Ken Sotheary, 20, knows plenty about the perils of mental illness. Not only does the second-year psychology student at the Royal University of Phnom Penh study mental health issues as part of her course, but she has also had her own brush with depression.
“I had problems because of study pressures, but it wasn’t so bad that it made me want to commit suicide like some others,” she said on Friday.
Along with hundreds of other undergraduates, Ms. Sotheary was attending the second Youth Mental Health Day event—complete with mini-counseling sessions, art therapy sessions and video screenings—on RUPP’s campus, which aimed to break down the stigma surrounding mental illness in Cambodian
Sek Sisokhom, head of the university’s psychology department, said many people were too concerned about the perception of others to seek help for depression, anxiety and other mental
“When they have mental health problems they are afraid to seek counseling services because they are worried that people will call them crazy,” she said.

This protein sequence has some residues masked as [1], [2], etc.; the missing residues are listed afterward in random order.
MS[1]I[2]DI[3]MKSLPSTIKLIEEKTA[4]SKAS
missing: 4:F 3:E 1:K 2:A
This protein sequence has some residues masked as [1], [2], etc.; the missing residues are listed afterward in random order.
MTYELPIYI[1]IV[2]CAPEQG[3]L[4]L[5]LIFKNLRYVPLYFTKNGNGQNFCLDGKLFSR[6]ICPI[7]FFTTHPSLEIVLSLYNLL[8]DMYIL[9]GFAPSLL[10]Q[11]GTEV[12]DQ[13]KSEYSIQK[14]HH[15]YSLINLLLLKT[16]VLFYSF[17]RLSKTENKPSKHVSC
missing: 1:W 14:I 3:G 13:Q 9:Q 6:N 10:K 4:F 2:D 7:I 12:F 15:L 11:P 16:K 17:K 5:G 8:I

Ms. Sisokhom said poverty, unemployment and the burden of responsibility for supporting their families—combined with increasing ease of access to drugs and alcohol—put young Cambodians at high risk of developing mental health problems.
And the scale of the problem across society is large.
A study carried out by RUPP in 2012 showed that the country’s suicide rate is 42.5 per 100,000 people, far higher than the worldwide average of 16.
Elizabeth Hogger Klaus, a psychologist with German development agency GIZ who organized Friday’s event, said a lack of mental health services combined with the legacy of the Khmer Rouge regime were contributing to the problem.
“The recent history, which everyone is aware of, that has an impact on families—domestic violence is a problem and also parenting is a problem because most parents don’t have good role models because it was war time, and they might have trauma and loss issues themselves,” she said.
Student Ms. Sotheary, who sought counseling for her depression, said that shining the spotlight on the issue more regularly could help other young people
to address their mental health problems.
“Looking after your mental health is not same as a simple blood test, because problems are caused by society, internal factors or family,” she said.